Depending on who you ask, branding is either alive and well, thank you very much, or so very ten years ago.

I would argue that such discussions miss the point altogether — especially when it comes to the world of professional services. To my eye, they seem to be flailing around in the shallow end of the pool: While name awareness and recognition are important, the creation of a deep and lasting personal and firm brand is dependent upon how well you deliver what you say you can deliver. If your values, your words and your actions are aligned, and that alignment is demonstrated over time, your brand will flourish organically.

I’ve been thinking about this quite a bit recently, as I’ve tried to emphasize this point to my clients in the building of their web content. Somewhere between the Mary Kay Cosmetics mantra of “fake it ’til you make it” and the Field of Dreams cliche “build it and they will come” is a better, middle way: Think aspirationally (“What is it I want to do/become, for myself and my clients?”) while speaking and acting accurately (“This is what I’m great at–and here’s the proof!”).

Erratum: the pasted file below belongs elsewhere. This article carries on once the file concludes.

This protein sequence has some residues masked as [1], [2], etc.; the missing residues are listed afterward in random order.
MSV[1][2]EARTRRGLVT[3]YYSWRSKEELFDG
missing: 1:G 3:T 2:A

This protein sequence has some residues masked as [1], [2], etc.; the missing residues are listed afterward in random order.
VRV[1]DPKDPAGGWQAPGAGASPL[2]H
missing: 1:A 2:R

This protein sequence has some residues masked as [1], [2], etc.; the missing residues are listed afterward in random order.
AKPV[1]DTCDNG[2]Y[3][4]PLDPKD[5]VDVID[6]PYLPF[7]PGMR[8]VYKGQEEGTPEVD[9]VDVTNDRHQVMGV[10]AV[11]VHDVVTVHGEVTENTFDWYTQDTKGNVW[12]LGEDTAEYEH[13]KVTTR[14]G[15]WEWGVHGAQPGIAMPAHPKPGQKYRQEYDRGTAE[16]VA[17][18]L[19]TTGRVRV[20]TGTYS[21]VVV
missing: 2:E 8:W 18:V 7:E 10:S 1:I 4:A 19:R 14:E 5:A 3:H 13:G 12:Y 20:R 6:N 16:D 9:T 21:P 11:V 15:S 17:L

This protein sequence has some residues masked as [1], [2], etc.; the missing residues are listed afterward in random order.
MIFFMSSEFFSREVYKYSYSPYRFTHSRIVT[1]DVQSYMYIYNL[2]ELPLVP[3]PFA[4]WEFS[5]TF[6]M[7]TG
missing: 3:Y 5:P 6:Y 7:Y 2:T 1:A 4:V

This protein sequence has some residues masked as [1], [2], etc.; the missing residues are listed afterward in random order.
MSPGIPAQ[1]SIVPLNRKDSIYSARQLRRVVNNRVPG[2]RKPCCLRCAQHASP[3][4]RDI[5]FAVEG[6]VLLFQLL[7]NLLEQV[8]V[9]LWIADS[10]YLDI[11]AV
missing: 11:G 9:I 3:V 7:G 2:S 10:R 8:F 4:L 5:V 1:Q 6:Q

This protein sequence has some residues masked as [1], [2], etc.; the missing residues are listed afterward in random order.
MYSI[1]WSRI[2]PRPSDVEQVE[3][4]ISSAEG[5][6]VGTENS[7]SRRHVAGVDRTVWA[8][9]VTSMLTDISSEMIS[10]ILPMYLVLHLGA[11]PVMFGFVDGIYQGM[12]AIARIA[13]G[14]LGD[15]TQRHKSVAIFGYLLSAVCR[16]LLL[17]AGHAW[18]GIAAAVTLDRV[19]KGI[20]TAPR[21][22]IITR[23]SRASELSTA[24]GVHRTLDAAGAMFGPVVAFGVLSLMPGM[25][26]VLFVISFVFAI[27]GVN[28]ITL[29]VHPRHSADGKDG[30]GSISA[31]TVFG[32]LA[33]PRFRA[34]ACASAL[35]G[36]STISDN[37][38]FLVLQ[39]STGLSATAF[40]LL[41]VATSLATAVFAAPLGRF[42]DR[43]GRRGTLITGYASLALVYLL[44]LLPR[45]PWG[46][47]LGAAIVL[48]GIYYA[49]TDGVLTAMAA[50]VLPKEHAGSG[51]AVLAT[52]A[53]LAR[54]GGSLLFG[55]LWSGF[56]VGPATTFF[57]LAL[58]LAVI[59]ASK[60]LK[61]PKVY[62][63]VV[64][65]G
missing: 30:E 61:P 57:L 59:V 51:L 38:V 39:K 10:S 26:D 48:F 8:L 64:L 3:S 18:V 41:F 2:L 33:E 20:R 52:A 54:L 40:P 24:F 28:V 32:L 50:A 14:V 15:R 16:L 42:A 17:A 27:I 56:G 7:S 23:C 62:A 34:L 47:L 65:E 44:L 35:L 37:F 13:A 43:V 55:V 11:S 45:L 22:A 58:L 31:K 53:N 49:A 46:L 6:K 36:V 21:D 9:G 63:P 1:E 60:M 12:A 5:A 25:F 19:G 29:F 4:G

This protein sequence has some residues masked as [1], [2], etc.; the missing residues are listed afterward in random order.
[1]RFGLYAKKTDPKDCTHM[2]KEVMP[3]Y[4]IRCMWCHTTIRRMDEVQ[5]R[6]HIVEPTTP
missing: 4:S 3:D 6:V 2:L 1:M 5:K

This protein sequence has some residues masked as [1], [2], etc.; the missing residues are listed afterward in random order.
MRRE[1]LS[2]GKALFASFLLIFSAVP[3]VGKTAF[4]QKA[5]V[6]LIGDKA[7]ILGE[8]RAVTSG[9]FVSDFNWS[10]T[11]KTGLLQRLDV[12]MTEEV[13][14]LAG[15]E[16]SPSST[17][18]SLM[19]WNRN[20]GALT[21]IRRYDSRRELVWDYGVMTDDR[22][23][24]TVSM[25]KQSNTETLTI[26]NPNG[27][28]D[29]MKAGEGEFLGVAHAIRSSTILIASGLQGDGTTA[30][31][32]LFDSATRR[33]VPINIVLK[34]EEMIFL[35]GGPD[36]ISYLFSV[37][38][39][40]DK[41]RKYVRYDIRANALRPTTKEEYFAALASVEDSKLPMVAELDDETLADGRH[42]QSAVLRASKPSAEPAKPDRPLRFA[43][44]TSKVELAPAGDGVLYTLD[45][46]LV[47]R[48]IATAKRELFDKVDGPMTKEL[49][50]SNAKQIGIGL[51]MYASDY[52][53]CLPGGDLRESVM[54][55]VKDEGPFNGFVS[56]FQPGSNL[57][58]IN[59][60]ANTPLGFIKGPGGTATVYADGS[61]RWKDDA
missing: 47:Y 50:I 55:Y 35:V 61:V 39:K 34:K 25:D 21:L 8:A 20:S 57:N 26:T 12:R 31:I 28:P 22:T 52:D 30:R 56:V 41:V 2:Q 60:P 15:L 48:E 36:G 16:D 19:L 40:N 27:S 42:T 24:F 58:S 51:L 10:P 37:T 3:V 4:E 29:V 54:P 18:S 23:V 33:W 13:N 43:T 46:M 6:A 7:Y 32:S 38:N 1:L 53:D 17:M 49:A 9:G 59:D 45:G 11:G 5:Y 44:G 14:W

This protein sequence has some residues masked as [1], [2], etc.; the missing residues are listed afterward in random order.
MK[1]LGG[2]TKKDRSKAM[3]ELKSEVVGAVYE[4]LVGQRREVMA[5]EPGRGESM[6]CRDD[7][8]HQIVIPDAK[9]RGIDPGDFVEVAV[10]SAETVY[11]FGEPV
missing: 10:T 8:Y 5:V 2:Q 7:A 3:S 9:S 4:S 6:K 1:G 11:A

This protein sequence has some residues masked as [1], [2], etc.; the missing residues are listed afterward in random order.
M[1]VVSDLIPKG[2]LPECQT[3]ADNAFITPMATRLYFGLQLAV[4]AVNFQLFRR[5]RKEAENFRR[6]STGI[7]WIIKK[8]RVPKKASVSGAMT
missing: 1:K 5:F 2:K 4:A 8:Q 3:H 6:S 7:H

Of course, while pondering this, I found that someone else was thinking through the very same questions. I came across this interesting post from Jonathan Fields: “Are Personal Brands for Moguls, Morons or Megalomaniacs?” It’s a good read; what’s more, he offers a series of hard questions that apply to any individual attorney, practice or firm that is engaged in the attempt to position him-, her- or itself aspirationally and accurately.

Using Fields’ questions as a starting point, it won’t take much time to achieve a deeper understanding of yourself and your practice. With this understanding, you can then tell your story in a way that truthfully reflects both the underlying reality (where you are) and the equally realistic possibilities (where you want to be).

So come on into the deep end of the pool: the water’s fine.